Posts Tagged ‘Potagers’

My favoured form of planting is always loose, with few sharp edges, but I can also be a sucker for the odd bit of formality too. On the way back from two weeks in the Loire (blog from Chaumont imminent), we stopped off in Saint Martin de Boscherville, just west of Rouen in Normandy, unaware  that there was a rather large and impressive Abbey in this quite small village. The beautifully designed and maintained garden was a joyous surprise and a serene spot to enjoy the soft, late rays of a warm summer afternoon. The simplicity and perfection of this sculptural square of hornbeams completely enchanted me. Oh, to have a spacious plot and have a go at recreating this organic marvel.

What first lured me to the gardens was the promise of a potager,

and I was delighted to find quite a number of beautifully planted flower and veg beds on entering the garden.

Even the scarecrows followed a  somewhat religious theme.

From the hornbeam terrace, views of the Abbey and further across the Seine valley were breathtaking and I would definitely like to spend a few more days on our next visit to explore more of the Normandy gardens on offer. This time round we stayed a night in the very comfortable Le Brecy (with a delicious breakfast of croissants and home-made jams, honey and yoghurt).  If you’re in the area, a couple of other gardens certainly worth a visit just east of Rouen are Les Jardins d’Angelique and Le Jardin Plume (to read the Jardin Plume Blog click here) .

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May 29th

I found the Chelsea Flower Show hugely enjoyable and inspiring this year. Stealing the show for me was Crug Farm Plants inside the Great Pavillion. It’s their first time showing at this RHS show and they’ve not only deservedly won a gold medal, but also the coveted President’s award.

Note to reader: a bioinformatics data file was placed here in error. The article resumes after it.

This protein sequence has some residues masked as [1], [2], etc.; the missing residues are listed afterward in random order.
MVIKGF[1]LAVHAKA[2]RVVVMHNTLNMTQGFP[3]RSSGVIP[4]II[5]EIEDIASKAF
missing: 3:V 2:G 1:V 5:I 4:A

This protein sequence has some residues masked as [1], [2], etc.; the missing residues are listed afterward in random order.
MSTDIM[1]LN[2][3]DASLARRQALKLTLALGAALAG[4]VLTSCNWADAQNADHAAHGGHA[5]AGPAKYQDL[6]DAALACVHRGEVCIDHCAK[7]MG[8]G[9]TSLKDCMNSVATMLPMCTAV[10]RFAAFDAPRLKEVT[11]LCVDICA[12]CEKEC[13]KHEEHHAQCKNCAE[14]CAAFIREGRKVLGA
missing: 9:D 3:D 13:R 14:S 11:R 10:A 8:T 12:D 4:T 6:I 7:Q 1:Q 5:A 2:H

Most of their amazing exotic looking plants are completely hardy in the many parts of the UK- just wish I had the space for this stunning large-leaved Schefflera macrophyllum. Plants at Crug Farm (based in Wales) have been nursery grown from seeds collected from all over the world by Sue and Bleddyn Wynn-Jones and this is why their collection of plants is unique (and so enticing!).

Enticing, as many of their unusual plants, such as this Syneilesus, can be planted in tricky spaces such as the dry shade of London back gardens. Can’t wait to visit their nursery and will make sure I go with plenty of space in the back of my van!

I’ve often found the smaller Artisan show gardens the most inspirational at Chelsea. Not only can I relate to their size, but their informal and year-round planting seems more achievable, certainly more sustainable and arguably more desirable then some of the bigger show gardens. Jihae Hwang’s ‘Emptying one’s mind ‘ (on the way to the toilet) garden was thoughtfully designed and planted and filled with quirky and imaginative recycled objects,

such as this upturned pot used as a bird bath,

and recycled furniture to create different planting levels and areas in this small garden.

This make-do-and-mend aesthetic was beautifully echoed in the creatively recycled fence surrounding Kati Crome and Maggie Hughes’s ‘A Postcard from Wales’,

and also in the bed springs of ‘A Child’s Garden in Wales’. Love it! (more…)

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